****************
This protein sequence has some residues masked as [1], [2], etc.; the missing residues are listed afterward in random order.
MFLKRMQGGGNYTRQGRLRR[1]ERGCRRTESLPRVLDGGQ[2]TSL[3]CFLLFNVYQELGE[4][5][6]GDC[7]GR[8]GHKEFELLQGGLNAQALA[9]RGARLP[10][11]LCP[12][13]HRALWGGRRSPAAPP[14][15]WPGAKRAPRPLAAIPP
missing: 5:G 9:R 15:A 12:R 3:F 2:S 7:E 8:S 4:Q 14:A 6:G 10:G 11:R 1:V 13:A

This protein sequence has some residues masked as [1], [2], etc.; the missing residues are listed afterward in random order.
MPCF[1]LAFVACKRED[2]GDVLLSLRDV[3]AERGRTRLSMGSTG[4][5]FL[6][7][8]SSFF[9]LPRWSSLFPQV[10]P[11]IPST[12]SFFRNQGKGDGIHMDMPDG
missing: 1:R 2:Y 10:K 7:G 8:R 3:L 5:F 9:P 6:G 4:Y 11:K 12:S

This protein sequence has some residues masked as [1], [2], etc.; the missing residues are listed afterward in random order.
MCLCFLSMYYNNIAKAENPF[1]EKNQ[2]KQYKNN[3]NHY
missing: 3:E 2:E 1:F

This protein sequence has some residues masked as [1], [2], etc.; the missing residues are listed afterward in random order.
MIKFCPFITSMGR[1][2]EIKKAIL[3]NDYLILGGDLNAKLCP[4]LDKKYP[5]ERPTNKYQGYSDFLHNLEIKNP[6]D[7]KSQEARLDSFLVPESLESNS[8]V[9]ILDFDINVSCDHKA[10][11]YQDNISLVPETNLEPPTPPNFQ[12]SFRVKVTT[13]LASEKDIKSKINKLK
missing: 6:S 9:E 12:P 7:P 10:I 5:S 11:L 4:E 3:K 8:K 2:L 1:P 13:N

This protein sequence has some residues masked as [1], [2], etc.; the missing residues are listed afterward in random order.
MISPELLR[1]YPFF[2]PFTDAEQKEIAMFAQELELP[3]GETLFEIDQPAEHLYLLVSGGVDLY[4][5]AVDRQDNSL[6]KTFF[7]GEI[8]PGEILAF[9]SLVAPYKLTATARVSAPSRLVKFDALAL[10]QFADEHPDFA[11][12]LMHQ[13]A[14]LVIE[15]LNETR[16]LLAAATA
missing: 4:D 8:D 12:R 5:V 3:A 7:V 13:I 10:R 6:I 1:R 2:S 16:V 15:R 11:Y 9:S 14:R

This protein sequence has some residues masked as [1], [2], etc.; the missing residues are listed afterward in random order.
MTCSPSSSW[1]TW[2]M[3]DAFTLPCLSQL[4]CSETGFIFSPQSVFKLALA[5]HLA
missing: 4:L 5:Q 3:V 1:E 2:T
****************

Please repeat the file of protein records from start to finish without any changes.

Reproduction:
This protein sequence has some residues masked as [1], [2], etc.; the missing residues are listed afterward in random order.
MFLKRMQGGGNYTRQGRLRR[1]ERGCRRTESLPRVLDGGQ[2]TSL[3]CFLLFNVYQELGE[4][5][6]GDC[7]GR[8]GHKEFELLQGGLNAQALA[9]RGARLP[10][11]LCP[12][13]HRALWGGRRSPAAPP[14][15]WPGAKRAPRPLAAIPP
missing: 5:G 9:R 15:A 12:R 3:F 2:S 7:E 8:S 4:Q 14:A 6:G 10:G 11:R 1:V 13:A

This protein sequence has some residues masked as [1], [2], etc.; the missing residues are listed afterward in random order.
MPCF[1]LAFVACKRED[2]GDVLLSLRDV[3]AERGRTRLSMGSTG[4][5]FL[6][7][8]SSFF[9]LPRWSSLFPQV[10]P[11]IPST[12]SFFRNQGKGDGIHMDMPDG
missing: 1:R 2:Y 10:K 7:G 8:R 3:L 5:F 9:P 6:G 4:Y 11:K 12:S

This protein sequence has some residues masked as [1], [2], etc.; the missing residues are listed afterward in random order.
MCLCFLSMYYNNIAKAENPF[1]EKNQ[2]KQYKNN[3]NHY
missing: 3:E 2:E 1:F

This protein sequence has some residues masked as [1], [2], etc.; the missing residues are listed afterward in random order.
MIKFCPFITSMGR[1][2]EIKKAIL[3]NDYLILGGDLNAKLCP[4]LDKKYP[5]ERPTNKYQGYSDFLHNLEIKNP[6]D[7]KSQEARLDSFLVPESLESNS[8]V[9]ILDFDINVSCDHKA[10][11]YQDNISLVPETNLEPPTPPNFQ[12]SFRVKVTT[13]LASEKDIKSKINKLK
missing: 6:S 9:E 12:P 7:P 10:I 5:S 11:L 4:E 3:K 8:K 2:L 1:P 13:N

This protein sequence has some residues masked as [1], [2], etc.; the missing residues are listed afterward in random order.
MISPELLR[1]YPFF[2]PFTDAEQKEIAMFAQELELP[3]GETLFEIDQPAEHLYLLVSGGVDLY[4][5]AVDRQDNSL[6]KTFF[7]GEI[8]PGEILAF[9]SLVAPYKLTATARVSAPSRLVKFDALAL[10]QFADEHPDFA[11][12]LMHQ[13]A[14]LVIE[15]LNETR[16]LLAAATA
missing: 4:D 8:D 12:R 5:V 3:A 7:V 13:I 10:R 6:I 1:R 2:S 16:V 15:R 11:Y 9:S 14:R

This protein sequence has some residues masked as [1], [2], etc.; the missing residues are listed afterward in random order.
MTCSPSSSW[1]TW[2]M[3]DAFTLPCLSQL[4]CSETGFIFSPQSVFKLALA[5]HLA
missing: 4:L 5:Q 3:V 1:E 2:T